Where is it still attractive for investors to buy and perhaps use as a holiday home?
If you’re thinking of going down the holiday home route, there’s still some hope. Cyprus has seen three years of house price growth, with this coming to an end during the pandemic. Whilst there may not be room for immediate growth in value, the popular tourist destination is still relatively open for holidays from members of other European countries, and cases are much lower than in Spain and France.
Germany is also a good option, with a relatively strong property market and lower Covid cases in relation to the rest of Europe. It may not be as popular with international tourists seeking out a Mediterranean hot spot, but among Germans themselves it could be popular.
It’s important to stay away from buying property in Asia for now, which has extremely strict lockdown measures where almost no country is letting in holidaymakers. The only option here is if you want to purchase a cheaper home for income after the pandemic, but this could be risky for cash-flow.
How to save when transferring money overseas?
An important factor when investing in property abroad is currency. Forex markets are currently wild due to the speculators and uncertain times and Brexit is also likely to cause a huge swing in the pound.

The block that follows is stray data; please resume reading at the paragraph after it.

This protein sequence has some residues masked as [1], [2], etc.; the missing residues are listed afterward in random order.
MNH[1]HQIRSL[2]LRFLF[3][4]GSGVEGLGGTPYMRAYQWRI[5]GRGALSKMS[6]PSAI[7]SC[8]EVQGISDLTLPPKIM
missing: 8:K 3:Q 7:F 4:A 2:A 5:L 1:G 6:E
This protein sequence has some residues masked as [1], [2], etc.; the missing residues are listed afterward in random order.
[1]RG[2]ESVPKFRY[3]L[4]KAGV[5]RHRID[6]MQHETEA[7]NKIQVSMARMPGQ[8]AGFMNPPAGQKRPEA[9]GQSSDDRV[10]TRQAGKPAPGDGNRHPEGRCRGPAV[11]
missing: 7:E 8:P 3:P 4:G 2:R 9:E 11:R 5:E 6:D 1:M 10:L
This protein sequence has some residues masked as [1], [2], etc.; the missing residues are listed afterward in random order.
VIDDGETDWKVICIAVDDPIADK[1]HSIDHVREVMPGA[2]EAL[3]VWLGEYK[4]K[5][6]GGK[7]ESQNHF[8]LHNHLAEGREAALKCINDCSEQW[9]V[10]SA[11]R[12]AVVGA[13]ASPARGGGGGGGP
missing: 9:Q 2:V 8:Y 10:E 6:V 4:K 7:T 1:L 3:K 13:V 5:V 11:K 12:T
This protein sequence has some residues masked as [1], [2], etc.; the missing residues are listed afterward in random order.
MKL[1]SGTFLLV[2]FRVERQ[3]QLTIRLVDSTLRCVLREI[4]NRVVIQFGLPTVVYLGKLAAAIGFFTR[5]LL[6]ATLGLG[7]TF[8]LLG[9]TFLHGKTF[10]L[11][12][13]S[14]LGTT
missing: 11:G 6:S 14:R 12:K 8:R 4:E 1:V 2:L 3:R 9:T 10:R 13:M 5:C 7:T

The number one way of wasting thousands of pounds when investing abroad is by using a mediocre broker to exchange the money, or worse, a UK high street bank. The rate and fees incurred can stack up to several thousand, which really damages the ROI. There are plenty of UK-based foreign exchange companies that offer minimal margins and no fees so do your research and find the best deal for you.
Brexit and EU properties
The EU has some great housing markets, which are in close proximity to the UK, are generally stable and regulated countries and are more accessible during the pandemic. A no deal Brexit, however, is still possible and this could shake things up.
Whilst there were whispers of overseas second homes being seized by governments due to Brexit, it’s unlikely due to the United Nations Universal Declaration of Human Rights along with the European Convention too. However, just because you won’t have your home seized, this doesn’t mean that no deal poses zero risks.
For example, you will not fall into a possible different category of non-EU property taxes, which could rise, and leaseback guarantees may also fall through. Furthermore, there may be additional visas introduced for homeowners who are looking to visit for long periods. There are a whole host of potential obstacles, which is why it may be wise to first wait and see how Brexit plays out.
Investing into overseas property is one of the safest revenue-generating investments and can come in many forms. It doesn’t have to be a single purchase by you, it can instead be bought by a syndicate or P2P if you prefer less responsibility, hassle and capital. Outside of keeping up with the latest Brexit news, it’s important to seek out the cheapest ways to transfer your capital overseas. This way, your ROI will not be damaged, and you can be sure that your funds are secure during the process.